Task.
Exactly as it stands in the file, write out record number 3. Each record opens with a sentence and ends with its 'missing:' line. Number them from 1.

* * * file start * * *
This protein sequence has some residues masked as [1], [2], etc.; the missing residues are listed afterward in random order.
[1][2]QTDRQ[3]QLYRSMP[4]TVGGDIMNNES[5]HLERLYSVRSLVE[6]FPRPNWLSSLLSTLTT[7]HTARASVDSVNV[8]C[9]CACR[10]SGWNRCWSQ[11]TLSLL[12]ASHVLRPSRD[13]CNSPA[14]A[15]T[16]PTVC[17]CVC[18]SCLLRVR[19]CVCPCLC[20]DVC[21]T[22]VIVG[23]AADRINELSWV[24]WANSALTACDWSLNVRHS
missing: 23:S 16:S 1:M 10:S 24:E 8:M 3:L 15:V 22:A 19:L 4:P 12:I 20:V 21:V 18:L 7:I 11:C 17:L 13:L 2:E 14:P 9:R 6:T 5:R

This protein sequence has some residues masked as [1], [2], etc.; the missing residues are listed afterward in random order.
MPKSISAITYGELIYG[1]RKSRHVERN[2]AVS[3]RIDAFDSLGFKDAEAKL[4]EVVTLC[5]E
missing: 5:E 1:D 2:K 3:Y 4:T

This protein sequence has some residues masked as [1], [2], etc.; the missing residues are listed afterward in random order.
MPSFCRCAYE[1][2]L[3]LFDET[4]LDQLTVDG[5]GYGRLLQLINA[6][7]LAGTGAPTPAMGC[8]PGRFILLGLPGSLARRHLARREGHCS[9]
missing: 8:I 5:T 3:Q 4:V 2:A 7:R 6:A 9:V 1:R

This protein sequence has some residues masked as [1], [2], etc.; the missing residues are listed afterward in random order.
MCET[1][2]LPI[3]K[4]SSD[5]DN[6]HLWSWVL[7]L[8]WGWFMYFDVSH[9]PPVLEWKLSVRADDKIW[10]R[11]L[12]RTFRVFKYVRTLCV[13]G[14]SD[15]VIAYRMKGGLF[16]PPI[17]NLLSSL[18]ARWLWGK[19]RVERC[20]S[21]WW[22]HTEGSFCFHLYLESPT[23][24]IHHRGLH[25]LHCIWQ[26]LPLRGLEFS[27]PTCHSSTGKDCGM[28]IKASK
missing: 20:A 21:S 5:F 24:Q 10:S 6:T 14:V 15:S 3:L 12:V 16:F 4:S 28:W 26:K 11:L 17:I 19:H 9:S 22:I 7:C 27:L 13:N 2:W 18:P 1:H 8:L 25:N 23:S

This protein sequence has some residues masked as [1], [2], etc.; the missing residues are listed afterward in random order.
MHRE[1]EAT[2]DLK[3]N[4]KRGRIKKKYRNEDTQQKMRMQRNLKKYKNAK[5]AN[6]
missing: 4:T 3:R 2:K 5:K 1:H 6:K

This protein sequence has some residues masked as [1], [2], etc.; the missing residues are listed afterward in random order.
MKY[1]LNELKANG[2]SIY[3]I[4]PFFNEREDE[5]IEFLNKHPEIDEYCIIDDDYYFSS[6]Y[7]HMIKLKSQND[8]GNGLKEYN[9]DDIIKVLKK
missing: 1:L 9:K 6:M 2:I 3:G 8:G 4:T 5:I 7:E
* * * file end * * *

This protein sequence has some residues masked as [1], [2], etc.; the missing residues are listed afterward in random order.
MPSFCRCAYE[1][2]L[3]LFDET[4]LDQLTVDG[5]GYGRLLQLINA[6][7]LAGTGAPTPAMGC[8]PGRFILLGLPGSLARRHLARREGHCS[9]
missing: 8:I 5:T 3:Q 4:V 2:A 7:R 6:A 9:V 1:R